Just as happened 75 years ago when troops from America, Britain, Canada and a host of other Allied nations stormed the beaches at Normandy, France, to begin the invasion of Europe, French citizens embraced the arriving parachutists and pilots who commemorated the D-Day event.
Twenty-one C–47s and DC–3s loaded with paratroopers streamed from Duxford, England—itself an important historic location during the war—across the English Channel, spewing hundreds of jumpers into a drop zone near Caen. A pair of P–51 Mustangs escorted the flight. The streets of England and France were lined with stopped cars as people gawked upward at the sight, something not seen—or heard—since the war.
But on this day 75 years later, the German gun emplacements were quiet and empty—still in ruins as the Dakotas, as the Brits refer to the C–47s, flew overhead.
The effort was organized by Daks Over Normandy, a nonprofit group. The American contingent of 15 DC–3s and C–47s was organized by the D-Day Squadron, another non-profit organized to help the aircraft owners raise money and successfully cross the North Atlantic in the 75- and 80-year-old airplanes.
The ocean crossing was completely successful. In Britain, the teams accomplished all they had hoped to, although at times were challenged by complex and confounding rules and regulations by local authorities. Further complicating the Channel crossing was the schedule of French President Emmanuel Macron. Reportedly it was his delayed arrival into Normandy on June 5 that created about a three-hour delay for the departure from Duxford, frustrating pilots and some 300 parachutists, most of whom had spent more than a year preparing for this moment.
While the D-Day invasion began late on June 5, 1944, the majority of the battle was fought on June 6, which is the traditional anniversary date. The anniversary channel crossing occurred on June 5 mostly because of security requirements on June 6 for the presence of Macron, U.S. President Donald Trump, and other heads of state. Their presence required an enormous security zone all along the Normandy coast for most of the day on June 6, limiting flying to a single sortie by a group of American DC–3s and C–47s and select current military aircraft. The flight focused on the American cemetery overlooking Omaha Beach, one of the American targets in 1944 and the beach that was most costly in claiming U.S. lives. The cemetery is the final resting place for nearly 10,000 Americans killed on D-Day and throughout the war in Europe. A wall there includes the names of more than 1,500 U.S. soldiers lost at sea—many of them those who didn’t even make it ashore on D-Day.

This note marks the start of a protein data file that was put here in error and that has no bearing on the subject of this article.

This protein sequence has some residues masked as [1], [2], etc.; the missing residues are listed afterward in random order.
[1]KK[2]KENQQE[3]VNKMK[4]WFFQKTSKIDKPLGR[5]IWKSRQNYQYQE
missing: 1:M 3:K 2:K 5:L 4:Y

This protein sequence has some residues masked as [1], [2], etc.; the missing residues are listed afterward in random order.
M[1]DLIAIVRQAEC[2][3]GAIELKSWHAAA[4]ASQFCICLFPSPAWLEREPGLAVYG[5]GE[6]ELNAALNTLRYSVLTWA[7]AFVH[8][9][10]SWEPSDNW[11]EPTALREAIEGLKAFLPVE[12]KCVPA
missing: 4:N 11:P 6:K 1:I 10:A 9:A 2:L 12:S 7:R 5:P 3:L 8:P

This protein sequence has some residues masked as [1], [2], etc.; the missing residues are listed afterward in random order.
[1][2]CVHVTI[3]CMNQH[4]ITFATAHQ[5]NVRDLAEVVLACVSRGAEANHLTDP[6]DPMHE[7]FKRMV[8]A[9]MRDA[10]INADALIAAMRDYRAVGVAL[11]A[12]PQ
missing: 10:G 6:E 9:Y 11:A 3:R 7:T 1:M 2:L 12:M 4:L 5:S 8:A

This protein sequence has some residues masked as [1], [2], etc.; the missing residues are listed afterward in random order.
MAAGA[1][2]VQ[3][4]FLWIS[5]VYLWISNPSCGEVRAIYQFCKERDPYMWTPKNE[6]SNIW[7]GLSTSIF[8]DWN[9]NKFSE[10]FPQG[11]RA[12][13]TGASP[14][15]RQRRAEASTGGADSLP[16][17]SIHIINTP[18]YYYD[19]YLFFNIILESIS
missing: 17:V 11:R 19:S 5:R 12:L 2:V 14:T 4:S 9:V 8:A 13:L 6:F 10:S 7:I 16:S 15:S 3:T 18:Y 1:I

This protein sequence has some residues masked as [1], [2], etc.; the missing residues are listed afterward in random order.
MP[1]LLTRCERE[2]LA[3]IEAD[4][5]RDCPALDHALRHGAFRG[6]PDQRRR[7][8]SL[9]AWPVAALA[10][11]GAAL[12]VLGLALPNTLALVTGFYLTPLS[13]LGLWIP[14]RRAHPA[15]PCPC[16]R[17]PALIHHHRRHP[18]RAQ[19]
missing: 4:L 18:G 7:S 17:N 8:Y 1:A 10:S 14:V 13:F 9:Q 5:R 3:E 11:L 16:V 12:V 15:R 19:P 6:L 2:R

The AOPA media team made the channel crossing on Miss Virginia, a 1943 C–47 owned by Karl Stoltzfus of Dynamic Aviation. It spent its early life in military service in the United States and then served in a variety of roles, including as a missionary airplane in Colombia before Stoltzfus acquired it and put it to work as a spray airplane, later restoring it as a showpiece with nearly 20 airline seats and a U.S. Air Force paint scheme.
Leading the formation in 2019, just as in 1944, was That’s All Brother, a 1944 C–47 recently restored by the Commemorative Air Force. That’s All Brother wasn’t the only D-Day veteran. Others revisiting Normandy include D-Day Doll, Placid Lassie, and Virginia Ann. One big difference: This anniversary flight included 21 DC–3s and C–47s. Back in 1944, the sky was filled with more than 800 of the airplanes, dropping troops behind the German lines in Normandy.
For the anniversary, more than 300 parachutists gathered in Duxford to be transported to Normandy, each wearing period uniforms and jumping under round chutes, as opposed to the more maneuverable rectangular chutes used today. After crossing the channel, the volunteer re-enactors tumbled out of the airplanes over Drop Zone K in Sannerville near Caen. The event drew thousands of onlookers, jamming roads for miles around.
Most rewarding for those of us from afar was the warm welcome we received from the French citizens, still grateful all these decades later for the sacrifices made by the young men and women of the Greatest Generation that the Europeans might live in freedom again.